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April 2, 2013
CORY THORSON: Thanks for having me. It's been an unreal roller coaster ride for myself and the St. Cloud State Huskies. To have achieved such greatness with such a great program, it's such an unbelievable feeling. And by any means we're not done yet, and we have a couple more games coming up a couple weeks from now in the Pittsburgh Frozen Four, and we're looking for good things to happen there.
Q. Cory, congratulations to you and the team on making it to the Frozen Four. I want to talk a little bit about the leadership of Drew LeBlanc. Obviously he has been the guy that has really been a guiding force for you guys. Can you talk about how his approach to and the way he plays the game has rubbed off on you and your teammates?
CORY THORSON: Yeah, playing with Drew LeBlanc is an unbelievable experience. You can see how great of a player being up for the Hobey Baker, and hopefully he wins that as well, which he's much deserving of that award. But he's a guy that's at the rink six hours a day.
He's teaching before he's at the rink for about five hours. He's an absolute workhorse. He goes the extra mile in any way. And it definitely rubs off on the other 24 guys in the locker room. And it shows in our record this year and as well as this Frozen Four appearance as well.
Q. Cory and Coach, could you talk about Drew's decision to come back last year. After the injury, he probably had the option to go play at the next level, decided to come back and play for St. Cloud College State. Does that tell you, he being a leading scorer, says something about how the team could get this far?
COACH MOTZKO: Yes. I'll go into Drew last year. Game 11 he was actually offered contracts after his junior year. He makes a decision to come back and to do his senior year.
He just thought it was in his best interests. He's a buy‑in guy, buys into St. Cloud State, what we're doing as teammates, and has a devastating injury in his senior year in Game 11. I think in today's game where we see players sign early and leave early, I'm just going on a little opinion here, you hear years later like a lot of them wish they wouldn't have. They wish they would have stayed because you have to‑‑ once they leave and they know what they're missing from their experience.
And when Drew got hurt in Game 11, he had to sit‑‑ he is in school all year, sure can't go pro‑‑ it ripped his heart out that he couldn't be with his team his last year.
As we went down the stretch, we got on a roll the second half of the year. We got to our league championships. I think he made a‑‑ and it was a bad injury. Seven‑month recovery. Took him until late in the summer. He did attend an NHL camp.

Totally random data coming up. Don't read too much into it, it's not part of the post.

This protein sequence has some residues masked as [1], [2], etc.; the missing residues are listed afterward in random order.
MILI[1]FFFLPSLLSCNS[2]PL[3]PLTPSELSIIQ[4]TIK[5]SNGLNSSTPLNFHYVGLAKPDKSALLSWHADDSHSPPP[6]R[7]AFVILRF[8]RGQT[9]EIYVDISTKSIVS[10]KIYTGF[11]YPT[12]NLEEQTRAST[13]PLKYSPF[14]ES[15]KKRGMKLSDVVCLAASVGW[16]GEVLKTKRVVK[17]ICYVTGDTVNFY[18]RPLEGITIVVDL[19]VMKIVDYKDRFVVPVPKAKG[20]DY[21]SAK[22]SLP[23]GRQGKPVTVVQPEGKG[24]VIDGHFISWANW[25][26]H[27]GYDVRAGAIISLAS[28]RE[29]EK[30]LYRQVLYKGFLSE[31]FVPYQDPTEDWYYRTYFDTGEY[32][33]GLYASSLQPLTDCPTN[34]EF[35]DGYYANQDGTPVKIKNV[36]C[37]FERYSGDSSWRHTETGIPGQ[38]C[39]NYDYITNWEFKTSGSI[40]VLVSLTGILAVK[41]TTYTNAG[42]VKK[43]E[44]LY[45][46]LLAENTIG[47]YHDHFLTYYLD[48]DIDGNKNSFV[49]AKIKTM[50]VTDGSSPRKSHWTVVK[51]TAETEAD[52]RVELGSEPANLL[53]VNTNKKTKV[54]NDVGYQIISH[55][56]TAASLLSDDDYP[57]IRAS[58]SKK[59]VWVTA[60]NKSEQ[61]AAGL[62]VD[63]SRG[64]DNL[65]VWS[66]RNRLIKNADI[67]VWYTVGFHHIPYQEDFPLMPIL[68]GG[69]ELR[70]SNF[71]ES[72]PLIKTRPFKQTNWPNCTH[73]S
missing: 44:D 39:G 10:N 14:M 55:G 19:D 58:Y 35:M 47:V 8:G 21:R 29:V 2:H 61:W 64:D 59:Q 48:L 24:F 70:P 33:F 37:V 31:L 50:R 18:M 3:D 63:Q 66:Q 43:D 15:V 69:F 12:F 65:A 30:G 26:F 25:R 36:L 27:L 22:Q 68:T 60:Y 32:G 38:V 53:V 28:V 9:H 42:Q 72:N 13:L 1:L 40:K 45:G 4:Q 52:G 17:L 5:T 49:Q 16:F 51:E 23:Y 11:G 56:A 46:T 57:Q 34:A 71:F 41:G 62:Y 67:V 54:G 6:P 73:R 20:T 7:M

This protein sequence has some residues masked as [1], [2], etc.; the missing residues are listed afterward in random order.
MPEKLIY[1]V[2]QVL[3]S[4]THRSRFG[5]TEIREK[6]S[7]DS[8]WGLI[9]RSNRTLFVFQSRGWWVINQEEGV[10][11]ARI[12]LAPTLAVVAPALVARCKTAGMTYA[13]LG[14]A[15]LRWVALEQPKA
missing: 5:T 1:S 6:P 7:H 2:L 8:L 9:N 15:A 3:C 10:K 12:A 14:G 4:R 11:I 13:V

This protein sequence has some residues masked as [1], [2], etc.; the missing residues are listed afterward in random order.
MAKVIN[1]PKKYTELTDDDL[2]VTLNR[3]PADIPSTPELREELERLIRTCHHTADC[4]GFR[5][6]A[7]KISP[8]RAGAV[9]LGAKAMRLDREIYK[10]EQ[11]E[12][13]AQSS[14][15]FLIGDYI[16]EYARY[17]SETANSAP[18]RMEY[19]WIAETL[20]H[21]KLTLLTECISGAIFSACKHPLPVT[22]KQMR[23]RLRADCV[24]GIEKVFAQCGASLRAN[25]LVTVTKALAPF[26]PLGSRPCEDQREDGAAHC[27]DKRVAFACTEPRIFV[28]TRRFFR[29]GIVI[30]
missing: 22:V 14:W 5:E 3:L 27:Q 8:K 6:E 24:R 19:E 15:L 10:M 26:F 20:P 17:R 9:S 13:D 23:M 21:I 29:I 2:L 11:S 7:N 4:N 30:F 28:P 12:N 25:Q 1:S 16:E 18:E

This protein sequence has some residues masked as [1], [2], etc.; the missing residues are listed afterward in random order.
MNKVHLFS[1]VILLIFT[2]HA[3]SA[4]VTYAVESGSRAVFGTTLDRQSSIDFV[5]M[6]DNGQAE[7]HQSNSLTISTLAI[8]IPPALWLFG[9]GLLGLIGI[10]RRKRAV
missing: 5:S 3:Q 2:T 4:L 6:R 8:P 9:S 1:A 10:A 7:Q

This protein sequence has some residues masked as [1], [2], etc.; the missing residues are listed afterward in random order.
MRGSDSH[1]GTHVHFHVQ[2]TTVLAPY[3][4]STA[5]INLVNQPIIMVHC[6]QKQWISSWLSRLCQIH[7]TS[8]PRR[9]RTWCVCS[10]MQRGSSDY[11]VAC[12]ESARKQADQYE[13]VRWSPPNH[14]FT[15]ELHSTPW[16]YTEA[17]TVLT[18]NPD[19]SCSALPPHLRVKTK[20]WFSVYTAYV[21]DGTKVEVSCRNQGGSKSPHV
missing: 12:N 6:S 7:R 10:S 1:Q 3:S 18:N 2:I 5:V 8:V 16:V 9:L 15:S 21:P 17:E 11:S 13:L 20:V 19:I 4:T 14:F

I think he had the feeling that he had unfinished business and he wanted to come back and do it the right way. He was coming back for more team reasons and more reasons that because he lost it that there was a heart pull for him to come back.
I couldn't be any happier for him. It's a pretty gutsy call for him. He comes back because he did have opportunities to leave. He has a terrific season: WCHA Player of the Year. You cap it off with our league championship, and then to crown off with the fact we were able to get through our region to get to the Frozen Four.
And he's a big reason for that. And our players will tell you, we throw a lot on him. But he can handle it.
Q. Could you comment on your general game plan given two facts: One is that some 29 of your games you had three or more goals, and 20 of those 29 games four or more goals, which is not the norm in college hockey anymore. But maybe you can talk about how you've generated that level of offense and got by Miami and Notre Dame also with high‑scoring games?
COACH MOTZKO: Give a lot of credit to‑‑ we recruited‑‑ we were fortunate we recruited some high‑end talent. The fact you get a guy like LeBlanc back is critical. He's a fifth‑year senior. That just doesn't happen.
And our freshmen got a lot of accolades, Ben Hanowski, one of the top players returning from our conference a year ago, he gets injured very early in the season. We lost him for a month. We put two freshmen on LeBlanc's line.
By Christmastime, those two freshmen are the two leading scorers in the country. They're good freshmen, and they're freshmen, but their numbers are pointed to a guy like Drew LeBlanc, throw it right back at him.
Then you start building confidence. And that was one of the things that our team‑‑ when you have Ben Hanowski, Drew LeBlanc, Nic Dowd really came into his own. We upped Nick Jensen from the defense. We had upperclassmen that pushed tempo; they can push offense. Our freshmen started to score early in the year because they get to play with a guy like LeBlanc; you build confidence.